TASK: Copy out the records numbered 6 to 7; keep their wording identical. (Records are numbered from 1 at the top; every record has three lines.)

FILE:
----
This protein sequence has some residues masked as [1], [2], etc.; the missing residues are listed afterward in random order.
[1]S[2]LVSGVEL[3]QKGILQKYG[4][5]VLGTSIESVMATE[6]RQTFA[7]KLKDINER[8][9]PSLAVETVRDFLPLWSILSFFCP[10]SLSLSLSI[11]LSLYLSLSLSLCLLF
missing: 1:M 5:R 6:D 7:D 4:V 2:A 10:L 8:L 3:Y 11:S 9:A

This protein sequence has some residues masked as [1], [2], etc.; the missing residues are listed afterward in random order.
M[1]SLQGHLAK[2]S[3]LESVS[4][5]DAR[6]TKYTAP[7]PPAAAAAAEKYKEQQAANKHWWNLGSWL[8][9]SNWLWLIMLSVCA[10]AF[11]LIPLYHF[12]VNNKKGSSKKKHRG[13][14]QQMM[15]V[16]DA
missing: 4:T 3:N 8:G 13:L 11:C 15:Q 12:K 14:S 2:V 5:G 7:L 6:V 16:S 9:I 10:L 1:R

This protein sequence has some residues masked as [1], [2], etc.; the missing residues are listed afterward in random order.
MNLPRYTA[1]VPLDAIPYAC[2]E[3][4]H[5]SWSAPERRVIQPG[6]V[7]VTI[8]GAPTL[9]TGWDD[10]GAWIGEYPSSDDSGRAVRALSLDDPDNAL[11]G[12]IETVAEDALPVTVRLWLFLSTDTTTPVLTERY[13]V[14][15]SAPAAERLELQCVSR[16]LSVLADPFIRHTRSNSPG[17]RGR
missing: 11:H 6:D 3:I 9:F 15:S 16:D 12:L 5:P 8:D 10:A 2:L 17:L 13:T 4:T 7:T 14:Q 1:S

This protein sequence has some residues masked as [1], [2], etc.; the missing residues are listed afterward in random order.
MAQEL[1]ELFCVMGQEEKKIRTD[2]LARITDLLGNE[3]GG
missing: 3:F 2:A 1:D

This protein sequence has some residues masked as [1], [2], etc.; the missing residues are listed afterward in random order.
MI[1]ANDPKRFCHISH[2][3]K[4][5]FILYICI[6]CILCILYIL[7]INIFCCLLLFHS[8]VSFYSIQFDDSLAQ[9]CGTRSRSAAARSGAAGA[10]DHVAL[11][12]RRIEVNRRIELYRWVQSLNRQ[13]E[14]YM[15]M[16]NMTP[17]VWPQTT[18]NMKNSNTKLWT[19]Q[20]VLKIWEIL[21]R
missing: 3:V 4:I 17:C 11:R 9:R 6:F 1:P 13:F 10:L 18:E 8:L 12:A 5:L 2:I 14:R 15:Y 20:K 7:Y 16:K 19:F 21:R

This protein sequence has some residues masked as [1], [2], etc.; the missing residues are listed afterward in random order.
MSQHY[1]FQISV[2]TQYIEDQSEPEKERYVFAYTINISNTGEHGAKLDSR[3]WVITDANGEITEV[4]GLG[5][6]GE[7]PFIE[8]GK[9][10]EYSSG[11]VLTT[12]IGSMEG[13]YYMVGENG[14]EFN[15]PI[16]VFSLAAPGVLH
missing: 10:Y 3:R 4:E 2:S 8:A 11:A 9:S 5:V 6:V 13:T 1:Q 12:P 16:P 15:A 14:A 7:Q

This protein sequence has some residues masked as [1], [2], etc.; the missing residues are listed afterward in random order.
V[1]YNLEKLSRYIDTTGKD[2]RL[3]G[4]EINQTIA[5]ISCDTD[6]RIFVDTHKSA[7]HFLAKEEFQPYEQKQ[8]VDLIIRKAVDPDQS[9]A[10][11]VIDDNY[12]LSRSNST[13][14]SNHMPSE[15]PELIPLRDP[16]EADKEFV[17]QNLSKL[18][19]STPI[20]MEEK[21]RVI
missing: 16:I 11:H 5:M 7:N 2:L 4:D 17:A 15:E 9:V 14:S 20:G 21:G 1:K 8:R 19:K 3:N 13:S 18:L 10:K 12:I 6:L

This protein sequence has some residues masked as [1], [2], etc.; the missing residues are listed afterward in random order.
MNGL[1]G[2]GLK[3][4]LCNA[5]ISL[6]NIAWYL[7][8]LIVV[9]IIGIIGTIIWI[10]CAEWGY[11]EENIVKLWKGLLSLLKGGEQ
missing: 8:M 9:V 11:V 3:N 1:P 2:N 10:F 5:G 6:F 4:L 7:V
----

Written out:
This protein sequence has some residues masked as [1], [2], etc.; the missing residues are listed afterward in random order.
MSQHY[1]FQISV[2]TQYIEDQSEPEKERYVFAYTINISNTGEHGAKLDSR[3]WVITDANGEITEV[4]GLG[5][6]GE[7]PFIE[8]GK[9][10]EYSSG[11]VLTT[12]IGSMEG[13]YYMVGENG[14]EFN[15]PI[16]VFSLAAPGVLH
missing: 10:Y 3:R 4:E 2:S 8:A 11:A 9:S 5:V 6:V 13:T 1:Q 12:P 16:P 15:A 14:A 7:Q

This protein sequence has some residues masked as [1], [2], etc.; the missing residues are listed afterward in random order.
V[1]YNLEKLSRYIDTTGKD[2]RL[3]G[4]EINQTIA[5]ISCDTD[6]RIFVDTHKSA[7]HFLAKEEFQPYEQKQ[8]VDLIIRKAVDPDQS[9]A[10][11]VIDDNY[12]LSRSNST[13][14]SNHMPSE[15]PELIPLRDP[16]EADKEFV[17]QNLSKL[18][19]STPI[20]MEEK[21]RVI
missing: 16:I 11:H 5:M 7:N 2:L 4:D 17:A 15:E 9:V 14:S 20:G 21:G 1:K 8:R 19:K 3:N 13:S 18:L 10:K 12:I 6:L